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Former District Medicaid contractor Jeff Thompson illicitly funneled hundreds of thousands of dollars into District campaigns—including funding the 2010 shadow campaign to elect Vince Gray mayor—but he still doesn’t think he should see the inside of a prison cell. In sentencing papers filed today, Thompson asks that a judge sentence him to just community service and two years of probation.
If it seems like a lot of chutzpah to ask for probation after corrupting multiple District elections, at least Thompson says he’s sorry.
“I humbly seek forgiveness from the citizens of Washington, D.C.,” Thompson writes in a letter filed in court today.
Thompson pleaded guilty in March 2014, just weeks ahead of Gray’s re-election defeat in the primary, scoring a cushy plea deal that could see him sentenced to as little as six months house arrest. The investigation reportedly foundered on Thompson’s rumored sexual history, and Gray was never charged by the time prosecutors closed the investigation in December 2015.
Still, Thompson’s attorneys say in their sentencing memo that he “fully cooperated” with investigators. At one point, they write, Thompson met with a reluctant witness to introduce him to an FBI agent and convince him to cooperate.
Thompson’s sentencing memo comes with a hefty number of letters from people who have been helped by Thompson, along with his elderly mother speculating that she’ll die if he’s sent to prison.
Left unsaid in the letters praising Thompson’s charitable work, though, is how he got much of that money—by making illegal political contributions to ensure that his companies would continue to receive lucrative contracts, and allegedly by plundering his own company through vague contracts.
“Although he made a serious mistake I know that it was not to harm, but to help,” Union Temple Baptist Church pastor and Ward 8 political heavy Willie Wilson writes in one letter.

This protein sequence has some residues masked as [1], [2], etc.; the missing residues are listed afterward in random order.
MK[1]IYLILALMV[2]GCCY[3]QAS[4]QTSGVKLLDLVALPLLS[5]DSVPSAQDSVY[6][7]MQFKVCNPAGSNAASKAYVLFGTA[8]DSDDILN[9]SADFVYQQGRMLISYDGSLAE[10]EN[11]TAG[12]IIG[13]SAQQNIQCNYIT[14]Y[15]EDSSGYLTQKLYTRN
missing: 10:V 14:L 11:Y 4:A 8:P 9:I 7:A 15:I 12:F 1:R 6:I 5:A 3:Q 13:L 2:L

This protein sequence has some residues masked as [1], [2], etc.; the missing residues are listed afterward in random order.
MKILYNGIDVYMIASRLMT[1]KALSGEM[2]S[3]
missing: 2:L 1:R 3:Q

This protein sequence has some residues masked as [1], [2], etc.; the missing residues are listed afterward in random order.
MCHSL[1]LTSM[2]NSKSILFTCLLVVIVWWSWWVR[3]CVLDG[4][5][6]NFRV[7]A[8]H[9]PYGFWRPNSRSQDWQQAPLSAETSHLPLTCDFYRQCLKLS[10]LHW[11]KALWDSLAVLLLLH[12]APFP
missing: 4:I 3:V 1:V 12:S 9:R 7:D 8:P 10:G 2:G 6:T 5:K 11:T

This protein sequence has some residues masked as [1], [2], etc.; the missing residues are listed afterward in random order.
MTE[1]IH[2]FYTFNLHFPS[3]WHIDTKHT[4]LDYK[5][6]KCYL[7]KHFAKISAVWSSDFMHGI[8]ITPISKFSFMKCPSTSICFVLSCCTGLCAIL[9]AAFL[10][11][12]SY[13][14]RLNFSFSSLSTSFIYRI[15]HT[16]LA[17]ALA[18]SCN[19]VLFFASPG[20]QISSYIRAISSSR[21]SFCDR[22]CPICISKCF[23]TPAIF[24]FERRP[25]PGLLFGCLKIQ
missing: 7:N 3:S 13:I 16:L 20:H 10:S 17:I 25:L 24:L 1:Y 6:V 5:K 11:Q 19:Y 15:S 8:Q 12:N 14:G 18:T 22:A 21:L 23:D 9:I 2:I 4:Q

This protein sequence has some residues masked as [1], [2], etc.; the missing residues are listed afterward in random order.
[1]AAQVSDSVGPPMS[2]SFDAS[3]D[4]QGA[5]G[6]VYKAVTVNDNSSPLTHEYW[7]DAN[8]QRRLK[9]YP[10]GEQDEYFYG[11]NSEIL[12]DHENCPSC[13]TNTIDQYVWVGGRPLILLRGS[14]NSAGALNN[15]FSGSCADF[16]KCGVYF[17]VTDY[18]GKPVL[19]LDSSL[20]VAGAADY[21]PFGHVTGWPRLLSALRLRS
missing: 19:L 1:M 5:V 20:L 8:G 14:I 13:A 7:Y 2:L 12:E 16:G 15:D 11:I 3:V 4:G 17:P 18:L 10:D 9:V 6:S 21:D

The U.S. Attorney’s Office is set to deliver their own sentencing memo on Thompson later today. Thompson is scheduled to be sentenced on Aug. 12.
Update, 4:00 p.m. : Prosecutors agree with Thompson’s defense attorneys that Thompson shouldn’t service prison time. In its own sentencing memo filed today, the U.S. Attorney’s Office asks for Thompson to receive six months of house arrest.
Justifying such a light sentence for someone whose offense is “difficult to overstate,” prosecutors list several people whose cooperation Thompson helped prosecutors charge, including former Gray chauffeur Mark Long, former Councilmember Michael Brown, and former Office of the City Administrator staffer Warren Graves.
But the sentencing memo also seems to confirm a Washington Post report that Thompson couldn’t be used at trial because of Thompson’s rumored sexual activities. The memo describes unproven but “arguably impeaching evidence” about Thompson.
“[Prosecutors] determined that it would not sponsor Mr. Thompson as a trial witness given its inability to discredit some of the most serious allegations related to his other conduct,” prosecutors write.